Ombre dyed baby onesies dipped in indigo.

poster for Artfest 2018

The Weather Network is calling for a sunny Saturday with a few clouds and a high of 25. Perfect outdoor weather to explore Artfest On The Esplanade. Hope to see you there!

Snow dyed scarves at the Textile Museum of Canada Gift Shop

I am very pleased to have my Canadian Snow dyed scarves available for purchase at the Textile Museum of Canada’s gift shop. The museum is located at 55 Centre Avenue, Toronto, Ontario.

Entrance to Textile Museum of Canada Gift Shop with shibori scarves

I began using snow to hand dye this past year and love the results of this process. Snow is piled on top of the scarves that have been folded, twisted and tied using traditional shibori techniques. Up to three dye colours are used to create beautiful watercolour effects.

Quilt stand with snow dyed shibori scarves by toronto artist Doris Lovadina-Lee

lndigo scarves are also created using shibori folding techniques. Although not created with snow, they are still Canadian made. All of the scarves are made out of natural fibres like cotton, silk, linen, rayon and wool giving them intense rich colours. They are one-of-a-kind wearable art pieces.

Canadian artist doris lovadina-lee snow dyed shibori scarves on display

The museum has two exhibits currently on display: Artistry in Silk celebrates the work of Itchiku Kubota (1917–2003). The other exhibit is Jane Kidd: Curious  a display of hand-woven tapestries. Both artists use rich saturated colours to represent their environment. The exquisite silk kimonos made by Itchiku Kubota represent the four seasons, the changing landscape, light and feature Mount Fuji.  I love the use of colour in the tapestries by Canadian artist Jane Kidd! Her pieces are hand-woven with bold colours, but upon close inspection, you can see the varied and subtle colour shifts that give her work so much depth.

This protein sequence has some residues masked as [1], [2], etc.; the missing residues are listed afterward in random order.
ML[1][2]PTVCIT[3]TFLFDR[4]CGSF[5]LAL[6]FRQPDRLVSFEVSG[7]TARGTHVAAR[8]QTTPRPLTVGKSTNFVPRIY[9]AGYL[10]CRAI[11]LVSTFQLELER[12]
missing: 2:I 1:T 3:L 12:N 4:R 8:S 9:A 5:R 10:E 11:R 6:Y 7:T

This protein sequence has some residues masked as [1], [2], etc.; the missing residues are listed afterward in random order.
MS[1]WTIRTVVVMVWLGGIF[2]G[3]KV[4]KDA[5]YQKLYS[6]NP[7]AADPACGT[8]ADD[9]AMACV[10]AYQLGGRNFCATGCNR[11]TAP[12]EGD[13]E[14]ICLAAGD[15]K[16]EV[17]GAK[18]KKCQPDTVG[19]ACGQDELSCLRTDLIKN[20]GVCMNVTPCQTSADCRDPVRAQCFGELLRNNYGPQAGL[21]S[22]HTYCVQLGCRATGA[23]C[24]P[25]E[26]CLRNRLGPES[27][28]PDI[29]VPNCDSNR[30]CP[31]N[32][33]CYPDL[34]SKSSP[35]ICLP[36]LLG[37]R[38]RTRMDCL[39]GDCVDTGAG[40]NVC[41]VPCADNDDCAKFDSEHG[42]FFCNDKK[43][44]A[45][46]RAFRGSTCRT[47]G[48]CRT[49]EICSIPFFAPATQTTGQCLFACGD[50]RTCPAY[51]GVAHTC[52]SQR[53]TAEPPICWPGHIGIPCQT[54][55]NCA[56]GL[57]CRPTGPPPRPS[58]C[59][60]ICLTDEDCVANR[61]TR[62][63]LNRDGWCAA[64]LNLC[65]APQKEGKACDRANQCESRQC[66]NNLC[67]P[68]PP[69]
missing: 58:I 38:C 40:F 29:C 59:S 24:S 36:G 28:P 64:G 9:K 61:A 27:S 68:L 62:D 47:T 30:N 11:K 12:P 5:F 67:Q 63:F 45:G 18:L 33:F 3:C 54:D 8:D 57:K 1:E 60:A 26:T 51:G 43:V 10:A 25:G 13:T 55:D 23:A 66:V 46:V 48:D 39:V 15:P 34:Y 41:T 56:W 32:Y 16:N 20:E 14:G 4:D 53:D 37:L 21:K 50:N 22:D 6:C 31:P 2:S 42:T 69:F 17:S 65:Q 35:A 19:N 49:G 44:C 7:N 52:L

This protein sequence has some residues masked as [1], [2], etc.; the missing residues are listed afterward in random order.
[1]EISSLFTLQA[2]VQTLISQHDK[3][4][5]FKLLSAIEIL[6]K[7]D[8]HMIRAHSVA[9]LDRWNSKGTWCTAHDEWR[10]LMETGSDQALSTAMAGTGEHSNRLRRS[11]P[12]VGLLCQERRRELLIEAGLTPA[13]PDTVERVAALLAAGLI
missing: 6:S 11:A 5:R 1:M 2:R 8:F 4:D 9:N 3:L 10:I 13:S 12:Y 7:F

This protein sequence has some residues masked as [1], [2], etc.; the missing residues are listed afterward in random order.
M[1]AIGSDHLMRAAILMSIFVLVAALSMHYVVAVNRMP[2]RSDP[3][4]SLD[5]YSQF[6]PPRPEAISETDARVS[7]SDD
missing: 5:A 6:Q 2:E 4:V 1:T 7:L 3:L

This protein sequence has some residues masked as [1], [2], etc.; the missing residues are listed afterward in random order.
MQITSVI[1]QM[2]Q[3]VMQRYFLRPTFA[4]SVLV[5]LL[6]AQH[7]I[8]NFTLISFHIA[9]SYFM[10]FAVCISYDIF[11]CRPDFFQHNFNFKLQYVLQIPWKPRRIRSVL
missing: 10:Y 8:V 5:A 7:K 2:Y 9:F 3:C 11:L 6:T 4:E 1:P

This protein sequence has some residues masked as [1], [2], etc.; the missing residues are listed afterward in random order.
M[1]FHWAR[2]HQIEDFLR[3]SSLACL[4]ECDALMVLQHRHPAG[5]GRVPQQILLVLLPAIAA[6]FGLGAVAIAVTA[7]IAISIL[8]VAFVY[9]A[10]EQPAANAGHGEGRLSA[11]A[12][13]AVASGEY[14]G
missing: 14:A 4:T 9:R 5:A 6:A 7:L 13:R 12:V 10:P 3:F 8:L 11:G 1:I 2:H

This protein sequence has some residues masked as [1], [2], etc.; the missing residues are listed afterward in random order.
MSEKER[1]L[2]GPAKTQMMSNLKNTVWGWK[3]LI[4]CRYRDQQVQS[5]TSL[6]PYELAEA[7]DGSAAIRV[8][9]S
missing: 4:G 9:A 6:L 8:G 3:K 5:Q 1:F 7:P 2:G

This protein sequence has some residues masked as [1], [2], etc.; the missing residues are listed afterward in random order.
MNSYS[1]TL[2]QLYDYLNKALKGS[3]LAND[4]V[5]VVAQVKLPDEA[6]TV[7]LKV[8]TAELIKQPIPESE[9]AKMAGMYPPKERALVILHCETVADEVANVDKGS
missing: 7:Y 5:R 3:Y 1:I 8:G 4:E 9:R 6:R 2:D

indigo and snow dyed shibori scarves by doris lovadina-lee doorway to gift shop of Textile Museum of Canada

 

I hope you have an opportunity to visit the Textile Museum. While there, please visit the gift shop to view all the beautiful offerings by local artists. You could take home a piece of Canadian winter!

Clothing labels

Labels are attached to objects to identify and describe that item. I am happy to have received my woven cloth labels from the Dutch Label Shop. These silky, soft labels are now going to identify my hand dyed scarves long after the package they arrive in is gone. 

snow dyed scarf tied around a handbag with doris lovadina-lee textile arts labelBoth of these snow dyed scarves have my new logo: Doris Lovadina-Lee Textile Arts label attached. The labels are small and soft, so they are unobtrusive when the scarf is being worn. Of course, I won’t mind if you flaunt your designer label!

clothing label doris lovadina-lee textile arts on blue wool shawl with hang tag

Dutch Label Shop is an online shop that specializes in creating small quantities of custom supplies for people who create with fabric, just like us! 

Dutch Label Shop clothing labels and hang tags for doris lovadina-lee textile arts toronto artist

You can design your own label or select images and text from a library of designs. Small quantities as low as 30 pieces up to thousands can be ordered in the design you create. Stock labels indicating clothing sizes and fabric care labels are available. Dutch Label Shop also prints hangtags

Wool arashi shibori shawl on snow by doris lovadina-lee toronto ontario textile artist

Nui shibori wool scarf hand dyed with snow by doris lovadina-lee toronto ontario canada clothing label

To receive a coupon code for 15% off your labels, sign up for my newsletter on my homepage or on the sidebar.